The aim of this A-Z guide is quick access to information on geography education. It provides a helpful reference source to key issues, relevant societies and journals, government bodies, legislation and reports.
I sometimes find A-Z formats frustrating because they trade depth for ease of access, but Graham Butt has avoided superficiality with occasional mini-essays on key topics (for example, aims of education or assessment), plus suggestions for further reading (as in the ever-useful "Dictionary of Human Geography").
The guide will provide the answers to those nagging questions such as "How were the points of the development education compass rose labelled?" or "What is this action research I keep hearing about?". It also has a comprehensive addresses section, though websites are only included under individual entries.
Coverage of educational theory an developments is thorough and up-to-date. Definitions of topics (such as weather) are intentionally brief - a standard geography dictionary would be more useful if this is a key need.
If you are looking for interesting coffee-time reading, try "small biographies of individuals who have influenced the worlds of geography andor education". The selection of these educators is recognised as "reasonably objective but somewhat arbitrary" - those with 12 or more references in the "Bibliography of Geographical Education 1970-97". This leaves out some current names, such as David Leat, though he does get full mention under "Thinking through Geography".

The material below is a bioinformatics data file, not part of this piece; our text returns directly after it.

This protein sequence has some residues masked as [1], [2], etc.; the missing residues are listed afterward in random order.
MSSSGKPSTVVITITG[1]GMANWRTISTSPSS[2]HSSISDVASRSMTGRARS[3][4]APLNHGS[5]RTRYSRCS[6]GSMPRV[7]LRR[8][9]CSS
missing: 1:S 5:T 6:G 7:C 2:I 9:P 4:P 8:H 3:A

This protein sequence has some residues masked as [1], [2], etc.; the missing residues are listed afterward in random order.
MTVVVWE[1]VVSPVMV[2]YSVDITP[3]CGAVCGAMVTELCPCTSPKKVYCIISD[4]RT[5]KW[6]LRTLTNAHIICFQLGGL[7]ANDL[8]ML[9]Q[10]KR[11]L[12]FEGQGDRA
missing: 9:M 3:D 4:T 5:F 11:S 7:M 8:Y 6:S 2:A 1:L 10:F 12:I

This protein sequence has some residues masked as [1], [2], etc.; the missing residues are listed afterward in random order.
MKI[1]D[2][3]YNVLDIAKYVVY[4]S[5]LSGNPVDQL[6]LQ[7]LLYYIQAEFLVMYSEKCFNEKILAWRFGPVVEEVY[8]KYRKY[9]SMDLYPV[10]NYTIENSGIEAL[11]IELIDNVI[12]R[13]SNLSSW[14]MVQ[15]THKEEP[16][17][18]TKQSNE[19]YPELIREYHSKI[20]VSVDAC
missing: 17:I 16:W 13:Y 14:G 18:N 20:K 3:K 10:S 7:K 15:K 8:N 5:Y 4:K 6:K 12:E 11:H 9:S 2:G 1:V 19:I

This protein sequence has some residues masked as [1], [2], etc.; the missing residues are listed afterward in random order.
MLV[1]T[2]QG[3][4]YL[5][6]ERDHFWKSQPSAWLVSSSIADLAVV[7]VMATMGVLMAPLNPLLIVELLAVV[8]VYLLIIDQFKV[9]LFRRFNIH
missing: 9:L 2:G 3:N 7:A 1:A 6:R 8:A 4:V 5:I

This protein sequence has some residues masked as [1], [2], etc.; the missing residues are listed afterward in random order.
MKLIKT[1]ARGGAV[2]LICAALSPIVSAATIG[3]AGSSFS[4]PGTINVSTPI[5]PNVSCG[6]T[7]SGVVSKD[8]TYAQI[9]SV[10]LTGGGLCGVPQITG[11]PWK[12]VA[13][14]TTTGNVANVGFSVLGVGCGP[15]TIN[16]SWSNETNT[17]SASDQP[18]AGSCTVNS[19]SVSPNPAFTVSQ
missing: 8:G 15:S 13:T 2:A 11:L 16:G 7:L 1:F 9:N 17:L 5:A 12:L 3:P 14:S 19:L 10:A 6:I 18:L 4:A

This guide would be particularly useful to geography education students on the rapid learning curve at the start of a course, and a valuable addition to the bookshelf of any geography department office.
Liz Taylor is a lecturer in geography education at the University of Cambridge